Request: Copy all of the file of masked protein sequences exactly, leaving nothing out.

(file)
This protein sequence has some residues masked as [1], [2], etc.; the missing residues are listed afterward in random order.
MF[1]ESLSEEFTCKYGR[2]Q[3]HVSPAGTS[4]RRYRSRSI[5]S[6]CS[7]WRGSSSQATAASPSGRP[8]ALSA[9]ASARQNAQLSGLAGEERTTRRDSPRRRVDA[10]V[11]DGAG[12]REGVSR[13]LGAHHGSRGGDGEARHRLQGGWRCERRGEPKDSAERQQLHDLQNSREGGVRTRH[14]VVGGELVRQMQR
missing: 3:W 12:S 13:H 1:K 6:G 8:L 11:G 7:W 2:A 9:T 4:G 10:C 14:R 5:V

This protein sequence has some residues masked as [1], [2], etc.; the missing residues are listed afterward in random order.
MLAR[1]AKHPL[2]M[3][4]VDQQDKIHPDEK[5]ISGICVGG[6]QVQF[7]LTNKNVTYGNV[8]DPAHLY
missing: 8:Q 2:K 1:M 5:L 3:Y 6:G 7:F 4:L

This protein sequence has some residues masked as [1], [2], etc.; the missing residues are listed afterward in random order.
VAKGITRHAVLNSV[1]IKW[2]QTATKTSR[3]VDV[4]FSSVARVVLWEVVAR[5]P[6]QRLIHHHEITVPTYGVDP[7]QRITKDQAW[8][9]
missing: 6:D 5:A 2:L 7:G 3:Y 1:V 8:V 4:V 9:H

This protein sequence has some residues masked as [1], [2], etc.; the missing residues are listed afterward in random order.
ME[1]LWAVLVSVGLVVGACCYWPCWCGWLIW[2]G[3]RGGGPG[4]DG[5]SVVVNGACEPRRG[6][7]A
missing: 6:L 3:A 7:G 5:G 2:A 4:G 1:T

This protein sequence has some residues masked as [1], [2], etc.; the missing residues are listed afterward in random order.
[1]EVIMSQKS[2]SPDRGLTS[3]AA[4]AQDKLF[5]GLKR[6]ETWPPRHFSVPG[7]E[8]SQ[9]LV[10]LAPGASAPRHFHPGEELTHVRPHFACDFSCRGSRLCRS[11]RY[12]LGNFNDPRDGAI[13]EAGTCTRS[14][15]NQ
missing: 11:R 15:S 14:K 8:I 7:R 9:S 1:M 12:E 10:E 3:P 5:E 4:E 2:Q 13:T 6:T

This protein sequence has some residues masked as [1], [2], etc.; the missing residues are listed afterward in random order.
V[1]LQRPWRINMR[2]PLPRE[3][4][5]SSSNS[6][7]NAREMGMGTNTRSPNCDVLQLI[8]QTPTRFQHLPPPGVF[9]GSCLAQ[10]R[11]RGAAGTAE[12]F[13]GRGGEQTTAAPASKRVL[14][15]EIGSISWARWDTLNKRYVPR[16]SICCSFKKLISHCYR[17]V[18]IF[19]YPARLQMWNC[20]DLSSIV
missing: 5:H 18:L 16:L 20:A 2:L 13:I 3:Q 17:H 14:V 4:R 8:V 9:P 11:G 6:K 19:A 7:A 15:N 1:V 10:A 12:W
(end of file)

This protein sequence has some residues masked as [1], [2], etc.; the missing residues are listed afterward in random order.
MF[1]ESLSEEFTCKYGR[2]Q[3]HVSPAGTS[4]RRYRSRSI[5]S[6]CS[7]WRGSSSQATAASPSGRP[8]ALSA[9]ASARQNAQLSGLAGEERTTRRDSPRRRVDA[10]V[11]DGAG[12]REGVSR[13]LGAHHGSRGGDGEARHRLQGGWRCERRGEPKDSAERQQLHDLQNSREGGVRTRH[14]VVGGELVRQMQR
missing: 3:W 12:S 13:H 1:K 6:G 8:L 11:G 7:W 2:A 9:T 4:G 10:C 14:R 5:V

This protein sequence has some residues masked as [1], [2], etc.; the missing residues are listed afterward in random order.
MLAR[1]AKHPL[2]M[3][4]VDQQDKIHPDEK[5]ISGICVGG[6]QVQF[7]LTNKNVTYGNV[8]DPAHLY
missing: 8:Q 2:K 1:M 5:L 3:Y 6:G 7:F 4:L

This protein sequence has some residues masked as [1], [2], etc.; the missing residues are listed afterward in random order.
VAKGITRHAVLNSV[1]IKW[2]QTATKTSR[3]VDV[4]FSSVARVVLWEVVAR[5]P[6]QRLIHHHEITVPTYGVDP[7]QRITKDQAW[8][9]
missing: 6:D 5:A 2:L 7:G 3:Y 1:V 8:V 4:V 9:H

This protein sequence has some residues masked as [1], [2], etc.; the missing residues are listed afterward in random order.
ME[1]LWAVLVSVGLVVGACCYWPCWCGWLIW[2]G[3]RGGGPG[4]DG[5]SVVVNGACEPRRG[6][7]A
missing: 6:L 3:A 7:G 5:G 2:A 4:G 1:T

This protein sequence has some residues masked as [1], [2], etc.; the missing residues are listed afterward in random order.
[1]EVIMSQKS[2]SPDRGLTS[3]AA[4]AQDKLF[5]GLKR[6]ETWPPRHFSVPG[7]E[8]SQ[9]LV[10]LAPGASAPRHFHPGEELTHVRPHFACDFSCRGSRLCRS[11]RY[12]LGNFNDPRDGAI[13]EAGTCTRS[14][15]NQ
missing: 11:R 15:S 14:K 8:I 7:R 9:S 1:M 12:E 10:E 3:P 5:E 4:E 2:Q 13:T 6:T

This protein sequence has some residues masked as [1], [2], etc.; the missing residues are listed afterward in random order.
V[1]LQRPWRINMR[2]PLPRE[3][4][5]SSSNS[6][7]NAREMGMGTNTRSPNCDVLQLI[8]QTPTRFQHLPPPGVF[9]GSCLAQ[10]R[11]RGAAGTAE[12]F[13]GRGGEQTTAAPASKRVL[14][15]EIGSISWARWDTLNKRYVPR[16]SICCSFKKLISHCYR[17]V[18]IF[19]YPARLQMWNC[20]DLSSIV
missing: 5:H 18:L 16:L 20:A 2:L 13:I 3:Q 17:H 14:V 4:R 8:V 9:P 11:G 6:K 19:A 7:A 15:N 1:V 10:A 12:W